Jair Bolsonaro has a strong lead going into the second round of the Brazilian election. However, he's also facing a judicial investigation into a key aide, which may impact his anti-corruption image.
Bolsonaro opened up a 16-point lead over his rival, Workers’ Party candidate Fernando Haddad, in a Datafolha poll published on Wednesday evening, with 58 percent of vote intentions versus 42 percent. The numbers provided a huge boost for the ex-Army captain after prosecutors announced a probe into a key adviser and Brazilian assets slumped, partly due to Bolsonaro’s lukewarm comments on privatization and pension reform.
The real and Bovespa had surged after Bolsonaro performed strongly in the first round vote on Sunday, but both sank on Wednesday as investors chewed over an interview he gave to local media. In it he nixed the chances of getting pension reform approved this year and limited the scope of privatization in state-run oil and energy companies. In recent days there have been disjointed messages from his campaign team on the urgency of reforms, further raising investor doubts.
[Brazil's far-right candidate Jair Bolsonaro is having a bad day, by Bruce Douglas and Aline Oyamada, Bloomberg, October 10, 2018]
Bolsonaro is also facing a full-court press from the international media, emboldened that they forced him into a second round. One of the undercurrents of the media reports is that Bolsonaro has only gotten this far because there has been insufficent censorship to prevent the "wrong" viewpoints from getting out.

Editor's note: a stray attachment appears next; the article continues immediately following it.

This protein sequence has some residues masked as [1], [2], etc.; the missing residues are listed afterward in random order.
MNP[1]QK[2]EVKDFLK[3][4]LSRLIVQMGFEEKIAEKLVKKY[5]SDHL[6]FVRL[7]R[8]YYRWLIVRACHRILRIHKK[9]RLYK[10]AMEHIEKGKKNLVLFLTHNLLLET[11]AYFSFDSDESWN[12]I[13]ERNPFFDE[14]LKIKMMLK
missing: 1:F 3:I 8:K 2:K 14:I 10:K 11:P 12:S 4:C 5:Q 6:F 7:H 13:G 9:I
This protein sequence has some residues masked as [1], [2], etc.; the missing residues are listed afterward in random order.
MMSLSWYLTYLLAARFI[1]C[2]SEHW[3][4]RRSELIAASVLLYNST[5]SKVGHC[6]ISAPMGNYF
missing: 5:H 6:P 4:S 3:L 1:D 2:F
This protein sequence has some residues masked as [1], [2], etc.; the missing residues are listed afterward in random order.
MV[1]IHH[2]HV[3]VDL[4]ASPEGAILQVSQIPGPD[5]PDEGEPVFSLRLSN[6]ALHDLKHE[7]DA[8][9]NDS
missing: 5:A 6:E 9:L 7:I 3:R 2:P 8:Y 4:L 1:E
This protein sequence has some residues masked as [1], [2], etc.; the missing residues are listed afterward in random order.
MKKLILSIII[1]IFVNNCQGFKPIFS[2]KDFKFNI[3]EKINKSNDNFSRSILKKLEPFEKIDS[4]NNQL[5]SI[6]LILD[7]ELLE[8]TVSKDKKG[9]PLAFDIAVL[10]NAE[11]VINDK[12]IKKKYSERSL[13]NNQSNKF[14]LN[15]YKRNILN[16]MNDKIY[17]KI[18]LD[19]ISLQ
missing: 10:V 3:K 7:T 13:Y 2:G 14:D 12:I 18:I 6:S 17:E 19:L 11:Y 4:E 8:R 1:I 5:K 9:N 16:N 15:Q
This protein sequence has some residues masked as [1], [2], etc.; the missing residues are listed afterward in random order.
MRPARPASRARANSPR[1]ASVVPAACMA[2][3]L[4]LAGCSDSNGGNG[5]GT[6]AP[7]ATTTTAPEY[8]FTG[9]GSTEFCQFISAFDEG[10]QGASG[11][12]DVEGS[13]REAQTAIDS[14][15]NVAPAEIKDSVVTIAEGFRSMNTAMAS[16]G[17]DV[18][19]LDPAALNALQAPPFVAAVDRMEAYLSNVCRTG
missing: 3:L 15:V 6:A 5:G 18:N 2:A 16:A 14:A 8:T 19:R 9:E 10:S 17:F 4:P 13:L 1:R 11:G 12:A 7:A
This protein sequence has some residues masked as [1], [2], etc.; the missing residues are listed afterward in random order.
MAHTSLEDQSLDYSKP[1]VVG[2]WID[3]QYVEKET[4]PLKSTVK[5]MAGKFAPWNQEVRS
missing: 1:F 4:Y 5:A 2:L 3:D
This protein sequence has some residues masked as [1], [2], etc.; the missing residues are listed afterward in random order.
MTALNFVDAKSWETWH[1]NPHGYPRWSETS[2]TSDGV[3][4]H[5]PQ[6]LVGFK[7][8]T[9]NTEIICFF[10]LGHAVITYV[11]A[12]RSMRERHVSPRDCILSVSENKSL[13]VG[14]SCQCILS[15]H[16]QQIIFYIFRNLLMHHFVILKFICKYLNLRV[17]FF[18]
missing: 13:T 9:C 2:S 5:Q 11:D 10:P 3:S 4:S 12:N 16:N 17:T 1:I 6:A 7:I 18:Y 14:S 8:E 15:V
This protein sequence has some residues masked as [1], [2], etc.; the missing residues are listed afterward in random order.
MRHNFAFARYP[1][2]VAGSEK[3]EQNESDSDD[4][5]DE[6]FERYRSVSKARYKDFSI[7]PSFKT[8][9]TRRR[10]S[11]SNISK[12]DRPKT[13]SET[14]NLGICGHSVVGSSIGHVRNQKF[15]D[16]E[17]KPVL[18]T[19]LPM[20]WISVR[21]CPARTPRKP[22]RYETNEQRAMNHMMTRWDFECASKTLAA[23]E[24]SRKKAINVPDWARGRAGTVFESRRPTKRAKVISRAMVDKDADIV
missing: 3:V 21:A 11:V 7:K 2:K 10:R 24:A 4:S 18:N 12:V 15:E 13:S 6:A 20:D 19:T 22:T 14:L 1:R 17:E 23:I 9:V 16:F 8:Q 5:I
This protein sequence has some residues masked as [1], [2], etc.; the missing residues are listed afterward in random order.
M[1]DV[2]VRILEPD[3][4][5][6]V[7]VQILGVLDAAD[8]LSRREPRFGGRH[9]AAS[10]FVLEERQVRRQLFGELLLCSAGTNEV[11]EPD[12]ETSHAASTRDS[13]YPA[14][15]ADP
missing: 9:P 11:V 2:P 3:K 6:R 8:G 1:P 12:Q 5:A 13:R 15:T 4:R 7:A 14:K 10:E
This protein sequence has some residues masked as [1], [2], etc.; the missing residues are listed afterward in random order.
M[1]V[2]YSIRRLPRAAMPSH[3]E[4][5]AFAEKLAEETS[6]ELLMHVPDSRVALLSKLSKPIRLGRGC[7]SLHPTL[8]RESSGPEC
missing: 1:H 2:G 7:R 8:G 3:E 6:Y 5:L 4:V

From The New York Review of Books:
I spoke to Bolsonaro in 2016 before he voted to impeach [former Brazilian President Dilma] Rousseff. He said the world would celebrate her removal, since he would be helping to stop Brazil from becoming North Korea. Later that day, when he dedicated his impeachment vote to the man who had overseen the torture of Rousseff in her days as a left-wing guerrilla, he became the public face of uncompromising opposition to the politicians who had run the country for over a decade (even though he often worked for them and benefited personally from the privileges bestowed on parliamentarians). And as more and more of Brazil’s political conversation has moved on to social networks, members of a new Brazilian alt-right have been able to spread misleading or outright false information about their preferred leader, Bolsonaro, and their hated left-wing enemies...
[Fernando] Haddad, seen as a capable moderate within the PT [Workers' Party], will face Bolsonaro in the run-off. He has a chance, but his opponent is the front-runner. And even if Haddad wins, the ideology that powered South American dictatorships is back. He would face a radical right in Congress and powerful factions among the population that would view him as illegitimate and likely spread misinformation to undermine him. In the days since Bolsonaro won the first round, he has refused to sign a pledge not to spread false information online. Instead, he claimed, without evidence, that he would have won already if the voting machines had worked properly; and he pledged to “put an end to all types of activism in Brazil.”
[Jair Bolsonaro, Brazil's Would-be Dictator, by Vincent Bevins, October 12, 2018]
It's for this reason I can't take all the talk about "authoritarianism" seriously. There's not a country in Western Europe that has a legitimate government that actually respects free speech and doesn't punish political dissidents. So when reporters are complaining about "authoritarianism," I usually take that to mean "a government that has freedom of speech for people journalists don't like."